Edward Snowden: “I should have come forward sooner.”
Two years since he first released documents revealing the extent of government spy networks, NSA whistleblower Edward Snowden talked to us about how he and the political landscape have changed.
Check out the links below this interview for more information on mass surveillance two years after the Snowden reveelation and how you can take action.
What do you think has changed over the last two years?
People are much more sceptical of surveillance programs than they were before I came forward. After looking through the information that has been revealed, people have broadly confirmed that our governments have been breaking the law. Even the courts, which have every incentive to say: ‘nothing to see here, move along’. To have been a part of that, and to now have the opportunity to restore, not just a measure of lawfulness to governments, but a measure of liberty to our digital lives, is something that gives me a reason to get out of bed in the morning.
What have people in the intelligence community said?
There are a lot of political incentives for people involved in intelligence to say: ‘the disclosures are extraordinarily damaging’. But in private a lot of them are very concerned about whether or not mass surveillance is right, and whether or not we should be doing it at all.
Officials also think that the public awareness of mass surveillance is actually beneficial to them. Because, if you reveal to the world that you’ve got the most incredible spy machine on the planet, every other spy wants to talk to you and trade baseball cards with you. I’ve seen a lot of that.
I have one regret: I should have come forward sooner. Had I done so, I think we would have a much greater degree of liberty in our online lives. Because the biggest challenge we face in reforming these surveillance programs is that, once the money has been spent, and once the practices have been institutionalized in secret, without the public knowing, it’s very difficult to change them.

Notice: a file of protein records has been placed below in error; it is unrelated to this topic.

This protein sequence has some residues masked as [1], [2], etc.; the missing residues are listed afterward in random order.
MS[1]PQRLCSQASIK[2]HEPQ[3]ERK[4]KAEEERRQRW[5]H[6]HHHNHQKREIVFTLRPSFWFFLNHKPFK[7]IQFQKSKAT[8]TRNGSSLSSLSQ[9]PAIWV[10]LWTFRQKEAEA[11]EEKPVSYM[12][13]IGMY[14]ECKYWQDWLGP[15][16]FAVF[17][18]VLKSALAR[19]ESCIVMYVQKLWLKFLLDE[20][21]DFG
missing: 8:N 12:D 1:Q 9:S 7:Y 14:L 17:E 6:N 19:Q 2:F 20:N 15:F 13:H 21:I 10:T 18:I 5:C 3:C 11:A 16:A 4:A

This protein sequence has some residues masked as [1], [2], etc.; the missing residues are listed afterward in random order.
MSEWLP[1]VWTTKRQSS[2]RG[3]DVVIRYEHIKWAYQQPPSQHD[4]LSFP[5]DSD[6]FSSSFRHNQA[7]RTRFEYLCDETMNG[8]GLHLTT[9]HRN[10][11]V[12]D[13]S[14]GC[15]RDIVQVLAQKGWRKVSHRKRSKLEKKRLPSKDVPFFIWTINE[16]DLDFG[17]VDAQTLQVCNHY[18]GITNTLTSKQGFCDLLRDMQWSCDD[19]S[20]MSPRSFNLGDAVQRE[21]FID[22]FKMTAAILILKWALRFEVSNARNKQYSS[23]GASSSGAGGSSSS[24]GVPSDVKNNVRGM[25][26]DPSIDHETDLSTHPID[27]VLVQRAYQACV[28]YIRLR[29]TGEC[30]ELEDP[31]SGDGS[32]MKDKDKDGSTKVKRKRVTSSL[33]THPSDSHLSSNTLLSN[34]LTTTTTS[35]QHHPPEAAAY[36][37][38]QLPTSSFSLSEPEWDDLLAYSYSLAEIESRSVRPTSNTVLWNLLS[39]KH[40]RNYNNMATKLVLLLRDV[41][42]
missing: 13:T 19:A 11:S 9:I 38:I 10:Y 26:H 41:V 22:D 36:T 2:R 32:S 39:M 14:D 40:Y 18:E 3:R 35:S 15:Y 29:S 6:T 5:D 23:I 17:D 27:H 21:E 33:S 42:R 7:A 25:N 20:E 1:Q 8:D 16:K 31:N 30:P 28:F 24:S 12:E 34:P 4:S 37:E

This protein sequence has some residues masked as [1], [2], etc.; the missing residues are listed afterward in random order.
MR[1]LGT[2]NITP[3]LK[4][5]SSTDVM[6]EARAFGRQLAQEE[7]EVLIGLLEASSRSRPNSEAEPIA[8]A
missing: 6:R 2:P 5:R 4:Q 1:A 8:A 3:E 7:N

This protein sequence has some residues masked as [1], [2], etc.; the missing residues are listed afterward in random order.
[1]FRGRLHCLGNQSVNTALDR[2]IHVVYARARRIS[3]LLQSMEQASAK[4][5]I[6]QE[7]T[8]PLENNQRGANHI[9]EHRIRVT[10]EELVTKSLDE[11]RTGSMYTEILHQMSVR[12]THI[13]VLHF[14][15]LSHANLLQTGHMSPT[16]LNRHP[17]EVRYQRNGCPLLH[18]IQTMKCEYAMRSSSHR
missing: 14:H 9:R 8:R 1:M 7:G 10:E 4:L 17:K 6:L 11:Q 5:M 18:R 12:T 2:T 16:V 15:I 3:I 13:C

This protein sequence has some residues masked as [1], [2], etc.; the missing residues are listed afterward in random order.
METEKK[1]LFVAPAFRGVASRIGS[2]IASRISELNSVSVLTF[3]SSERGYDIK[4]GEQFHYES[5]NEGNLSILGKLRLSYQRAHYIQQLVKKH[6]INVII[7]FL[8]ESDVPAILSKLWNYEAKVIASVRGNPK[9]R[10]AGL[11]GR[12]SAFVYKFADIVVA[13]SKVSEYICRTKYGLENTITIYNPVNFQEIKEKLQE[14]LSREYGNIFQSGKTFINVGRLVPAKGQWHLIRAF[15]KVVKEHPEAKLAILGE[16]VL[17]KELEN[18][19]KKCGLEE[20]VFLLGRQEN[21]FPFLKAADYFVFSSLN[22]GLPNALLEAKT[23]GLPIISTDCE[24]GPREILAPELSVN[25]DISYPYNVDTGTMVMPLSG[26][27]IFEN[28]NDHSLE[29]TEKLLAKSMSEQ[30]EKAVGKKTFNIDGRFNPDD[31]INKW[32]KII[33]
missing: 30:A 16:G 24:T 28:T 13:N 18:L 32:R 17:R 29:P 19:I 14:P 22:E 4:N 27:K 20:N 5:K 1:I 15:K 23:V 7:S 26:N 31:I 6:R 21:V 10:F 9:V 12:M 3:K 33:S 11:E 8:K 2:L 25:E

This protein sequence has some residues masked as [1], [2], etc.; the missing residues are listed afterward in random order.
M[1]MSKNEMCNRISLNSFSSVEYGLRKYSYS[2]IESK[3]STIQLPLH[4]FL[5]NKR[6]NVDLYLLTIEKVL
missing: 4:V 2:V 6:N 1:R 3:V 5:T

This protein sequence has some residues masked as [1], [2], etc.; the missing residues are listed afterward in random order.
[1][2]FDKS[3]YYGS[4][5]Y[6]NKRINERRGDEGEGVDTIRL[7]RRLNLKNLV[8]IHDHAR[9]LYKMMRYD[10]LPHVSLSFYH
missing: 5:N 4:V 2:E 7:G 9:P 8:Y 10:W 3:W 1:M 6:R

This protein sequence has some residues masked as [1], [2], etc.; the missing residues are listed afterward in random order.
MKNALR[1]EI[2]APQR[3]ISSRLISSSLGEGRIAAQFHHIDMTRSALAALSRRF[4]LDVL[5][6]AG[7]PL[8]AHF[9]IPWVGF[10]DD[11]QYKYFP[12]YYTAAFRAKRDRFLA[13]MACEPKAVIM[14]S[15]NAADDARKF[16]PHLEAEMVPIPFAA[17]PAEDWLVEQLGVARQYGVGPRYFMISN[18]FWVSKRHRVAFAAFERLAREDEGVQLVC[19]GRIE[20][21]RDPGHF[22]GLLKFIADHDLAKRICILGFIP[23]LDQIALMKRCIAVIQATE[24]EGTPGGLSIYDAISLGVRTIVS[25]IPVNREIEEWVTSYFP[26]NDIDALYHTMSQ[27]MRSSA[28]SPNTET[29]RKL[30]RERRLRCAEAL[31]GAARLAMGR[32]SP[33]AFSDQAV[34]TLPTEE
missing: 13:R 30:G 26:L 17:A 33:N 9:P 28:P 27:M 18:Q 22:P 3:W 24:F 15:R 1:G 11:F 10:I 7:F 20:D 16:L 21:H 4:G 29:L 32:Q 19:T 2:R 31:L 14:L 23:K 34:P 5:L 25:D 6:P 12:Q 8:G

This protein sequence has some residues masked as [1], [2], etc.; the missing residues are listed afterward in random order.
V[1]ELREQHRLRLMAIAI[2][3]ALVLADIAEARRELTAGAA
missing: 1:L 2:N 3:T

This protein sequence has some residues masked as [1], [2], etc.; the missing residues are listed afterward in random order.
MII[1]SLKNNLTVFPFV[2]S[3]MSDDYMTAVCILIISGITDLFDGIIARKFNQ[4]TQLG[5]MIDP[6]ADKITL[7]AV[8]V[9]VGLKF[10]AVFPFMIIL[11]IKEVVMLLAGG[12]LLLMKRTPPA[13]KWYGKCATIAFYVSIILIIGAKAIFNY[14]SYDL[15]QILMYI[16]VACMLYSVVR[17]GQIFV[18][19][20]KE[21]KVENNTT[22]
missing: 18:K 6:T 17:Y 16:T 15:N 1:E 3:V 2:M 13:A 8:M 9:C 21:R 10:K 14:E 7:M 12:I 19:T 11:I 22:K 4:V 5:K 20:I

The government doesn’t want to just uproot these systems and throw them away. And spy chiefs have gotten used to the ability to go, ‘you know, we don’t even need to order surveillance on this person – we already have all of their private records because we spy on everybody. So let’s just look through the last 30 years of their phone calls, location records and border crossings’. It’s very difficult to convince them to give that up.
What would you say to people who think ‘I’ve got nothing to hide, so mass surveillance doesn’t matter’?
It’s not about having nothing to hide, it’s about being you. It’s about being friends with who you want to be friends with, without worrying about what it looks like on paper or inside some private record in some dark government vault.
It’s about realising there’s a reason we close the bathroom door. There’s a reason we don’t want the police to have a video camera where they can watch us while we’re sitting in the bubble bath. There’s a reason everybody gets so concerned about the Samsung TV that’s recording what you say in your living room, and then sending it to third parties. This is what you’re going to get. You’re not going to watch TV any more. TV is going to watch you.
What do you think will happen now?
This is going to be one of the most impactful human rights issues of the next 30 years. Because what we’re seeing now is only the beginning. Everybody working on this stuff from the engineering side is thinking: How can we push this further? How do we collect more? Technology will get cheaper, connection easier and networks more pervasive, so that you’ll never be outside of a means of transmitting data. If we don’t get a handle on these things, and set real international standards about the kind of behaviour that is appropriate in a free and liberal society, what we’re going to find is that free and liberal societies will no longer exist.
And how have you been?
I have a lot less leisure time. It’s kinda funny. People probably think going underground is a slightly devil-may-care thing to do. But I actually work much more now than I ever did before. And I’m really fulfilled by that. I work seven days a week, generally. Because there’s so much to be done.
The hardest part of the last two years has been being away from my family and my home. I made a lot of sacrifices. I live more simply now, but ultimately it’s been worth it. And people have been extremely supportive – even people from the intelligence community.
Any last words?
Progress is the product of dissent. If nobody is willing to change things, or try something different, if nobody is willing to risk going outside the boundaries of what people normally do, we’ll have very static and I think very limited societies.
Join the fight back
The tide is turning against mass surveillance but our privacy and freedom are still at stake. We need to keep telling governments that our private lives are none of their business. Sign the petition and call on the USA and UK – as well as their close allies Australia, Canada and New Zealand – to ban mass surveillance today.
Edward Snowden's exclusive Op-ed in the 5 June 2015 New York Times: The World Says No to Surveillance
Amnesty International & Privacy International Joint Press release & report: Two years after Snowden, governments resist calls to end mass surveillance
Interactive map: Does your country share data with the USA and its allies?
Get Involved: #UnfollowMe campaign to ban mass surveillance